and Possible Solutions
To the Editors:
College has recently announced the layoffs of 11 employees as part
of the process to eliminate budget deficits. The annual savings
associated with this move is projected to be $250,000. The disruption
to the lives of these 11 individuals is incalculable.
The College has reportedly eliminated 78 positions over the last
year leaving some areas seriously understaffed. This is particularly
true for our facilities operations. We presently operate, for instance,
with an insufficient number of carpenters and custodians to properly
maintain our facilities.
I believe there is a better place that the College might reduce
its budget — this is in how it manages its facilities. Four
years ago the College eliminated three management positions and
simultaneously entered a five-year contract with Facilities Management
Resources (FRM) to oversee plant operations. Although that firm
was subsequently purchased by Aramark, local Oberlin folks continue
to refer to it as FRM. The details of this contract are among the
Administration’s most closely held secret — but public
disclosures reveal that for the first three years of their contract
FRM was paid just under 4 million dollars. In 2000-1, the last year
for which fees have been disclosed, FRM was paid $1,417,783. An
estimated $400,000 of this is for management of the Science Construction
Project. But the bulk of the fee, about $900,000/yr, is for management
of our facilities. These are the fees for supplying us with three
on-site managers along with “expert advice” available
to them through FRM’s home office.
I have had a chance to witness the expert advice supplied by FRM
in connection with several projects including the Lewis Center construction
and the renovation of the Wright Laboratory. I have found their
engineering expertise to be wanting. I would be happy to justify
this statement, but I will save this for another letter.
Many faculty have little reason to think about the state of our
facilities so long as the lights and heat are working. But others,
including many in the sciences, depend daily on proper facilities
operations. Among folks who either work in or with facilities operations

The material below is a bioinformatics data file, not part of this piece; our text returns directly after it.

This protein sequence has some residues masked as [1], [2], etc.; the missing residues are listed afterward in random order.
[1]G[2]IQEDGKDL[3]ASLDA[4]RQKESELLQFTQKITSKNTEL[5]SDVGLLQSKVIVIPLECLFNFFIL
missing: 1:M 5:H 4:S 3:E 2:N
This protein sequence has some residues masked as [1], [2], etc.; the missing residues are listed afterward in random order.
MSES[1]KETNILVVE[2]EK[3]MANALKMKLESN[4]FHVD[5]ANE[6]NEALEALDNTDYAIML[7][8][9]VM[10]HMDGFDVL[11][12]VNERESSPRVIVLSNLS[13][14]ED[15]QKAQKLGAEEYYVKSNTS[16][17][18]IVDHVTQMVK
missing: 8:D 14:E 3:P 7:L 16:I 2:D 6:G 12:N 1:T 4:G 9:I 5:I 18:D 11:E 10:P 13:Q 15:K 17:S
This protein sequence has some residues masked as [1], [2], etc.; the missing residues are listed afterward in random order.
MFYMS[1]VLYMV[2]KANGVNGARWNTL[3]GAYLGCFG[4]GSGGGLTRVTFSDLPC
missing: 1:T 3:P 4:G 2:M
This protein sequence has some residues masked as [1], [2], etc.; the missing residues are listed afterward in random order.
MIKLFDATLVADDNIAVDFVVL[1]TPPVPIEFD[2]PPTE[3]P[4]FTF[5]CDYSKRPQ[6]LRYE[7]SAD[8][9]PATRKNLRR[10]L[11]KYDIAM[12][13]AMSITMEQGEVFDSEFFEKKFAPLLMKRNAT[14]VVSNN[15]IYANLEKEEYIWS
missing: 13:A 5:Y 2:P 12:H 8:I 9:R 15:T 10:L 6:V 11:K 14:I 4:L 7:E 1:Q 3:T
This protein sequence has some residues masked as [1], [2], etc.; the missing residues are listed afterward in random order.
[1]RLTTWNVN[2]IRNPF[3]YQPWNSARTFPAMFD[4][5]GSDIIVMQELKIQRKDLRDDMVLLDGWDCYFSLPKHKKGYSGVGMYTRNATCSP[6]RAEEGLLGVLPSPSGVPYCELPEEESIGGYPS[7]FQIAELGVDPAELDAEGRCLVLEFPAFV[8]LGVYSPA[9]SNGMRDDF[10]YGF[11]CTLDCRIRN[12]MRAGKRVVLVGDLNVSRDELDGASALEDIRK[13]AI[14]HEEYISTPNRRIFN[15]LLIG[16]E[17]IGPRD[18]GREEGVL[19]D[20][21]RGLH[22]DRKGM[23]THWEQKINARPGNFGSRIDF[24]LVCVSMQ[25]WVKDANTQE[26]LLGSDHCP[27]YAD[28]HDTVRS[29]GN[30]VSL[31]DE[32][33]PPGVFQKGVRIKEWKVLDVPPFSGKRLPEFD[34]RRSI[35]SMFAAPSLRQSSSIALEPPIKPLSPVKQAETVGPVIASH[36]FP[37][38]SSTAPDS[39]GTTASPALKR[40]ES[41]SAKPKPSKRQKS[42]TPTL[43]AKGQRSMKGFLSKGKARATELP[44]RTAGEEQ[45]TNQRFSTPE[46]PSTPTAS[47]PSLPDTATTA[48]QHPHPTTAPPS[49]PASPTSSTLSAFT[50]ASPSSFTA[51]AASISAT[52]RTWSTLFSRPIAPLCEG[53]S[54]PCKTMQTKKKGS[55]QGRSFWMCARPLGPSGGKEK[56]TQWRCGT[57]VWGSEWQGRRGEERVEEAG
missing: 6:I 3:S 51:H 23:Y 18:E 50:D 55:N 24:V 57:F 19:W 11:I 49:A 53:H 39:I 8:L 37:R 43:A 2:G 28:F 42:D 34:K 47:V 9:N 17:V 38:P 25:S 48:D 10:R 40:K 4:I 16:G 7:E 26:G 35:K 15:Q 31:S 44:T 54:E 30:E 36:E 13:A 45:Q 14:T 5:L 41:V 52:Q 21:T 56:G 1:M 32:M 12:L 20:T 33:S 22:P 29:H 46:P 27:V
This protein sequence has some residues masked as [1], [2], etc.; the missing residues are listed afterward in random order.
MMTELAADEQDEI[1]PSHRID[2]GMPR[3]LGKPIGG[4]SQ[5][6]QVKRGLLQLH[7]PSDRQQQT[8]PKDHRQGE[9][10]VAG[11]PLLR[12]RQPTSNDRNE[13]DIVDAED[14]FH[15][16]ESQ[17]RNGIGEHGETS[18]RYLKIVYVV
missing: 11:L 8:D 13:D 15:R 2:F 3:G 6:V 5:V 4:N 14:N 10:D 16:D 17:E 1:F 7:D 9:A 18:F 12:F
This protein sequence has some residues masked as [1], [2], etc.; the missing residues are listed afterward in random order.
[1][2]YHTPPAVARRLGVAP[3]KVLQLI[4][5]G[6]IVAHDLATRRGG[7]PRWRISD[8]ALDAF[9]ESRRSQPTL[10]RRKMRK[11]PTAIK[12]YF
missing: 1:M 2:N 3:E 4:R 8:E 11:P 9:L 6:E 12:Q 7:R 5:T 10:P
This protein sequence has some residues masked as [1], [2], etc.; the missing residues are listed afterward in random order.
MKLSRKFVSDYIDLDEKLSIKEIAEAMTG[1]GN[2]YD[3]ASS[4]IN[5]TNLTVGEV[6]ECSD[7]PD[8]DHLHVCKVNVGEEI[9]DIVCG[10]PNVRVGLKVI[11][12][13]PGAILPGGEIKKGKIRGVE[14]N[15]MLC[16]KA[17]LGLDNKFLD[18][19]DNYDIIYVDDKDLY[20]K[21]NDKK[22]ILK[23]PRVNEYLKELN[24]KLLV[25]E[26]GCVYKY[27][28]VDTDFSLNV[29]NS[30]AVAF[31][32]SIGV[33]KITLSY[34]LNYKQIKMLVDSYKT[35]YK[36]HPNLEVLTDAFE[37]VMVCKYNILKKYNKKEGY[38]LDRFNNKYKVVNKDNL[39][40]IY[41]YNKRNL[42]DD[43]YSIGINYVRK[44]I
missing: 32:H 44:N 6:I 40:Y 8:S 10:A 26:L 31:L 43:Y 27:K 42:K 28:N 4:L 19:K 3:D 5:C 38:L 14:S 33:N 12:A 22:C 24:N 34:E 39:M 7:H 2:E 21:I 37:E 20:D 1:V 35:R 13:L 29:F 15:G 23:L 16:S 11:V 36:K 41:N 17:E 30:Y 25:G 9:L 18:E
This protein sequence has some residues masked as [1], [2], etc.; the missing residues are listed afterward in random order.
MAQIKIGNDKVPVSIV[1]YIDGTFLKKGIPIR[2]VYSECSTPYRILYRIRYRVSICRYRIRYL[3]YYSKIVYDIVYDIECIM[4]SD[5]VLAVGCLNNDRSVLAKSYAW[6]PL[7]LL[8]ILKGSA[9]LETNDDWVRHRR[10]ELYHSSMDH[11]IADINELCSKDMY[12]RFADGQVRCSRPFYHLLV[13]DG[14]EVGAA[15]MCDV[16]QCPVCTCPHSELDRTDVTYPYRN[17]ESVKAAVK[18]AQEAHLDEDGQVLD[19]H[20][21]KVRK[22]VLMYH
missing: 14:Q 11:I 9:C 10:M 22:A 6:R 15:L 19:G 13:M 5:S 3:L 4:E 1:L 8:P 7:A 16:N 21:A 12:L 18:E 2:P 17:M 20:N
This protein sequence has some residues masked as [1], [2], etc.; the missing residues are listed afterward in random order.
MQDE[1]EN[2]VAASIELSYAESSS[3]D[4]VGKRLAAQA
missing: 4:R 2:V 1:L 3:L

or whose activities depend strongly on facilities there are two
widely disparate views about the quality of our facilities management
under FRM. One opinion, mainly held by those in Cox, is that Oberlin
College facilities are now better managed than ever.
The other opinion, held by many others, is that our facilities are
being poorly run and maintained, and that College construction projects
are poorly managed. This opinion is widely held among science faculty,
A&PS and hourly employees (throughout campus — particularly
those in facilities operations) and outside contractors.
The Administration will claim that FRM’s management has resulted
in significant cost savings. But much of the savings has come by
leaving work undone — today’s savings at the expense
of tomorrow. How do we calculate the “cost” to our academic
programs that operate sub-optimally because facilities problems
are not addressed? I and many of my colleagues can provide numerous
examples where FRM’s management has cost this institution
Their performance aside, we simply cannot afford FRM in our current
budget situation. In today’s employment market the three FRM
managers could be replaced locally for $400,000, freeing up $500,000
— sufficient funds to prevent the 11 layoffs we have already
experienced and to fill badly needed positions in the trades. This
is not a slam at the individual FRM employees — I would hope
that the College could entice one of them to stay!
I have great respect and appreciation for our service employees
— custodians, electricians, carpenter, and the many union
and non-union employees who keep our facility running. These employees
are under-appreciated and over-worked. Under FRM, mid-level managers
have been forced out and those that remain are experience great
pressure to “do more with less.” I have never seen this
work force so demoralized.
The initial five-year contract with FRM is nearing its end and the
College is considering entering a second five-year contract with
them. How should we use the $900,000 that is currently being paid
to FRM to manage our facilities? I believe we will have better facilities
operations if we replace them with our own managers and use the
extra funds to fill vacant non-management positions.
Chair Department of Physics & Astronomy